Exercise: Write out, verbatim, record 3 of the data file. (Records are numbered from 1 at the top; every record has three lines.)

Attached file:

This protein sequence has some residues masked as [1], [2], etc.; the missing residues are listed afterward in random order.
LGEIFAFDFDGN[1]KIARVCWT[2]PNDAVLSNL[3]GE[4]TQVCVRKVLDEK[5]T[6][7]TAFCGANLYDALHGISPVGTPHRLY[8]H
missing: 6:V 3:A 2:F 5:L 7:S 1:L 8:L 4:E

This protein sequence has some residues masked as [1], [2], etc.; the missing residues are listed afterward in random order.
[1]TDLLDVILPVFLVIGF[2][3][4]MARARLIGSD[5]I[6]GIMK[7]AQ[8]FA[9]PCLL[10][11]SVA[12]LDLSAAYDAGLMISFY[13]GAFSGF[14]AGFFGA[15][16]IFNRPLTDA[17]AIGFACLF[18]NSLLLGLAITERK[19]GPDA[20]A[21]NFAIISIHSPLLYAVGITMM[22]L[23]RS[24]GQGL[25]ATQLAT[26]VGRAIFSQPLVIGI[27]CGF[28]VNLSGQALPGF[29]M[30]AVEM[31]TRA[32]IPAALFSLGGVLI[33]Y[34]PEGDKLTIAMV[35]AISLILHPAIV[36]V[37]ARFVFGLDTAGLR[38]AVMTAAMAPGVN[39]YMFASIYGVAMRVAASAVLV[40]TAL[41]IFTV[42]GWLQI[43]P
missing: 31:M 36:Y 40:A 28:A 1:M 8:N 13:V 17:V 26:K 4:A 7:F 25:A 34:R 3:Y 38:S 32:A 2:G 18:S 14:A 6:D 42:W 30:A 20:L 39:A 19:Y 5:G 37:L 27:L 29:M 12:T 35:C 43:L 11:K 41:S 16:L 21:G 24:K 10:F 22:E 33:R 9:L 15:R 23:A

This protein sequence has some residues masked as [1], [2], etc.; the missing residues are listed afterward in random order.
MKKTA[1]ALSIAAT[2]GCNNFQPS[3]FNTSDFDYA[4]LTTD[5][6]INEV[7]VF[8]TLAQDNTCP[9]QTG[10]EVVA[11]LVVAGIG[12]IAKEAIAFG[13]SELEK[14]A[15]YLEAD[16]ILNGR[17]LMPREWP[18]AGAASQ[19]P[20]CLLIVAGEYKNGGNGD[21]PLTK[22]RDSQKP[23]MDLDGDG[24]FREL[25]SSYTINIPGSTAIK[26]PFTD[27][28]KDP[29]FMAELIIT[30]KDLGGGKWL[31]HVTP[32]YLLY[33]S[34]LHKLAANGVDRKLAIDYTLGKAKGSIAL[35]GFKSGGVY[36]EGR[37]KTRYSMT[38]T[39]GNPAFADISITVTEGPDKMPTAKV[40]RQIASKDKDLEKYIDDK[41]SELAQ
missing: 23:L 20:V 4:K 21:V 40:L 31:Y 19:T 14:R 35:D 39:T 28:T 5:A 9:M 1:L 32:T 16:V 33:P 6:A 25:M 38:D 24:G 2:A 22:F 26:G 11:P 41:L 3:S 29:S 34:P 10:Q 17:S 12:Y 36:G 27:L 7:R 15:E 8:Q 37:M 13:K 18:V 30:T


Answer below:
This protein sequence has some residues masked as [1], [2], etc.; the missing residues are listed afterward in random order.
MKKTA[1]ALSIAAT[2]GCNNFQPS[3]FNTSDFDYA[4]LTTD[5][6]INEV[7]VF[8]TLAQDNTCP[9]QTG[10]EVVA[11]LVVAGIG[12]IAKEAIAFG[13]SELEK[14]A[15]YLEAD[16]ILNGR[17]LMPREWP[18]AGAASQ[19]P[20]CLLIVAGEYKNGGNGD[21]PLTK[22]RDSQKP[23]MDLDGDG[24]FREL[25]SSYTINIPGSTAIK[26]PFTD[27][28]KDP[29]FMAELIIT[30]KDLGGGKWL[31]HVTP[32]YLLY[33]S[34]LHKLAANGVDRKLAIDYTLGKAKGSIAL[35]GFKSGGVY[36]EGR[37]KTRYSMT[38]T[39]GNPAFADISITVTEGPDKMPTAKV[40]RQIASKDKDLEKYIDDK[41]SELAQ
missing: 23:L 20:V 4:K 21:V 40:L 31:Y 19:T 14:R 35:D 39:T 28:T 5:A 9:M 1:L 32:T 16:V 33:P 6:A 25:M 38:D 24:G 2:A 22:F 26:G 11:P 41:L 3:S 29:S 34:P 10:Q 17:S 12:Y 36:G 27:L 7:R 15:E 8:Q 37:M 13:K 18:V 30:T